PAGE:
— Julia Geneuss, Dr. iur., LL.M. (NYU), Senior Research Fellow and Lecturer at the University of Hamburg, and member of the Editorial Committee of the Journal of International Criminal Justice
“International criminal law has long chased the dream of permanence. Its foundations at Versailles and Nuremberg and its revival in the 1990s were acts of ad hockery, and in those contingent acts the failings of justice ad et post hoc were apparent; a permanent court, we thought, might fix them. We have now had a decade and more of permanence, and with it a severe testing of that hope. Courts for Sierra Leone and Lebanon, and calls for more (like David Scheffer’s recent proposal for a third-party court for Syria), show that ad hoc, hybrid incentives did not disappear with the Rome Statute. The challenges to ICC jurisdiction in Kenya and Libya – and the increasingly assertive objections of African leaders – have exposed the illusion that we have devised a unitary, homogenous justice system suited to the varied needs of a notional international community. Global justice is ad hoc – permanently so.”
— Timothy William Waters, Professor of Law at Indiana University Maurer School of Law, and editor and co-author of The Milosevic Trial: An Autopsy (2014)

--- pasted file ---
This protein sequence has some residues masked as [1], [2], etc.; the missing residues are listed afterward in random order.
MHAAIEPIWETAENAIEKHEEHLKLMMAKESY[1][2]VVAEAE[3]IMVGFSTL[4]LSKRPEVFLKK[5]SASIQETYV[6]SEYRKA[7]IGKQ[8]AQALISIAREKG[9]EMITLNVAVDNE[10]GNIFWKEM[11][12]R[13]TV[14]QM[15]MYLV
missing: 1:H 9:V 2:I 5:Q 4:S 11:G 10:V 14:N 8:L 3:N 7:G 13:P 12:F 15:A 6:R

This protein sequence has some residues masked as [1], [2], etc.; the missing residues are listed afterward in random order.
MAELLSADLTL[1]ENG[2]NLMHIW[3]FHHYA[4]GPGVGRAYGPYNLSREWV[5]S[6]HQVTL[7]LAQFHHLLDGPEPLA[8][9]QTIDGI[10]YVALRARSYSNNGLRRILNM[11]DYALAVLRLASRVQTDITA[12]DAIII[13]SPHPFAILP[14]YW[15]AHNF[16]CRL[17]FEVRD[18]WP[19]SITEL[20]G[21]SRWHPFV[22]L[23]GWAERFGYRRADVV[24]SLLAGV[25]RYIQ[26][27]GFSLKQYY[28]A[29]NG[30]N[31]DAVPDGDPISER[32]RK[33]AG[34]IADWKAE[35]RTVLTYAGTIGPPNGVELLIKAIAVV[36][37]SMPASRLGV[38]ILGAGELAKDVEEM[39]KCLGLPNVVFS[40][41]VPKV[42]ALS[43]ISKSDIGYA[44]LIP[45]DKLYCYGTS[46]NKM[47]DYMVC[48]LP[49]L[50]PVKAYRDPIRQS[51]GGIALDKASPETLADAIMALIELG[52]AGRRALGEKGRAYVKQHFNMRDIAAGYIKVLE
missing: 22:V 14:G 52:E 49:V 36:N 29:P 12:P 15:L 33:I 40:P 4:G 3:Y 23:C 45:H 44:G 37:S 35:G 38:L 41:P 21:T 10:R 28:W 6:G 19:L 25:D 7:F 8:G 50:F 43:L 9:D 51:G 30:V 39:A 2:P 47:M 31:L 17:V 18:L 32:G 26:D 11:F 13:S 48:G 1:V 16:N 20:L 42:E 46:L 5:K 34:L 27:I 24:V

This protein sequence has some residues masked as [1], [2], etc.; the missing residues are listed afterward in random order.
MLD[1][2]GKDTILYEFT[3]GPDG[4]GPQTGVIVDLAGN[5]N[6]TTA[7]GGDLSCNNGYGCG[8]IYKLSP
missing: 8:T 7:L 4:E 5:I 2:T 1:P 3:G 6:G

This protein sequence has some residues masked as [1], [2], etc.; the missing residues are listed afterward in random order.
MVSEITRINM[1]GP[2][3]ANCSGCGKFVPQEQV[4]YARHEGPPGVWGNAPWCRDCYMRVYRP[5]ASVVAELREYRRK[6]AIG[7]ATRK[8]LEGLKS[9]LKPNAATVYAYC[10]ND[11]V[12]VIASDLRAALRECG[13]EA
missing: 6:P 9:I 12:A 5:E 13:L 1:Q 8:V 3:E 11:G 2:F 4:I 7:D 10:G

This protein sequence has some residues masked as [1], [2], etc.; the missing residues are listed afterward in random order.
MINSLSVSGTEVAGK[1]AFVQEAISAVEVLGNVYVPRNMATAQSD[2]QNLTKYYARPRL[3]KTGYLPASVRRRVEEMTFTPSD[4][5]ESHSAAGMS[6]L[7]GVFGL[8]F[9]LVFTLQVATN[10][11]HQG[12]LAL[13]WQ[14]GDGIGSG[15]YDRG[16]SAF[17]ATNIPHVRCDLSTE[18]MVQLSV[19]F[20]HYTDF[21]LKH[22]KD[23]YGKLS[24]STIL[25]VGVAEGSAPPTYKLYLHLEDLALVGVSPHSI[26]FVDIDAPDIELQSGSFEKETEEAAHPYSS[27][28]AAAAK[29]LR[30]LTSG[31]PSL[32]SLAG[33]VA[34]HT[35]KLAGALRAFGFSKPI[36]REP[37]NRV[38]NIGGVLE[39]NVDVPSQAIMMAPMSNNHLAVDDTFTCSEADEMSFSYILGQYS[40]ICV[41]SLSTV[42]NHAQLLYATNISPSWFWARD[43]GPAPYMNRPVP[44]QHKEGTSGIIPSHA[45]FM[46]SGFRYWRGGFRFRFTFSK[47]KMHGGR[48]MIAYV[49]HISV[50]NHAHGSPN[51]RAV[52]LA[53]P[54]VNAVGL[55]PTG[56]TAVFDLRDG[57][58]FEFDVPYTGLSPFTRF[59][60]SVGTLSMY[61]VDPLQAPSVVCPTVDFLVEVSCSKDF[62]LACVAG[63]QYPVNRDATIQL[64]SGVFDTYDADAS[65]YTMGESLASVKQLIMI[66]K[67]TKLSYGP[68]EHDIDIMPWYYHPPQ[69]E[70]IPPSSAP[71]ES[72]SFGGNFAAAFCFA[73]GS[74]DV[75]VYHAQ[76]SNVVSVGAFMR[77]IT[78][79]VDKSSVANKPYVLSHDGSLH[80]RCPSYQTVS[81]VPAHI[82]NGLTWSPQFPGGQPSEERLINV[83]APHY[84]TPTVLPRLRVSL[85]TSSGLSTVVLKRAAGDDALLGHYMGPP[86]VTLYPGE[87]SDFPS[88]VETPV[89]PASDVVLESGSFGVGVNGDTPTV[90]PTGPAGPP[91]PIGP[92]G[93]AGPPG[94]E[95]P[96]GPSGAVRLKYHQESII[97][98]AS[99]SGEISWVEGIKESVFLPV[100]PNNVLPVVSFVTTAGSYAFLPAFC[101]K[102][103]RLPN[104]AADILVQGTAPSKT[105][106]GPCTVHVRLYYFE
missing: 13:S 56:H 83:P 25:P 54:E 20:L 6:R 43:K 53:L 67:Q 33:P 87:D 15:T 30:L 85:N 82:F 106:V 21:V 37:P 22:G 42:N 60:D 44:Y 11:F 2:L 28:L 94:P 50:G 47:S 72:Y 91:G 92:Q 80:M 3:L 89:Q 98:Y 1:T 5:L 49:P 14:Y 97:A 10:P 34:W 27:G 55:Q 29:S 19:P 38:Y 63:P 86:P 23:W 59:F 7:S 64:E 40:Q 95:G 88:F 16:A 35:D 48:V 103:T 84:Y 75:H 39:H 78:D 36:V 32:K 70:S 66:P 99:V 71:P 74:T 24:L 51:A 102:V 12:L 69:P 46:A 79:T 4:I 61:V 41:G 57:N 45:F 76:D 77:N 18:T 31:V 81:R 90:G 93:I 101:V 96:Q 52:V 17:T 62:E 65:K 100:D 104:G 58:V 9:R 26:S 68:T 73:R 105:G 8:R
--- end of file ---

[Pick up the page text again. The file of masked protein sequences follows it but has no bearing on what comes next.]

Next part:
“Over past decades, international criminal justice has produced diverse political and social effects in the countries and communities where it intervened, either directly through investigations and trials or indirectly through the threat of investigations. But the international system is still at the beginning of a new era of interaction between domestic and international justice. International interventions remain contested because they are removed from broader socio-political concerns that are at the heart of societal priorities in conflict and post-conflict settings. Fundamental dimensions, such as the process of internalizing international concepts in the domestic realm, and most fundamentally, the ‘translation’ of justice into local concepts, language, or culture remain underdeveloped. There is need for a better nexus between three core dimensions in justice strategies: ‘institutional response’, ‘translation’, and domestic ‘reception’. Criticisms relating to selectivity, Western agendas or implicit biases of international justice are too easily discarded by quantitative justifications (e.g., gravity calculations), resource problems or formal notions of consent. This has created a push for new initiatives and responses at the domestic and regional level (e.g., criminal jurisdiction of the African Court on Human and Peoples’ Rights). International justice remains vital but needs to be re-thought. Core challenges include: (i) the need to devise accountability goals and models more carefully in light of their impact on local interests and realities of conflict, (ii) greater care in assessing the practicability and possibility of burden-sharing with domestic institutions, (iii) greater sensitivity to the empowering and disempowering effects of ICC intervention in situation countries, and (iv) the need for a better nexus between justice intervention and development strategies.”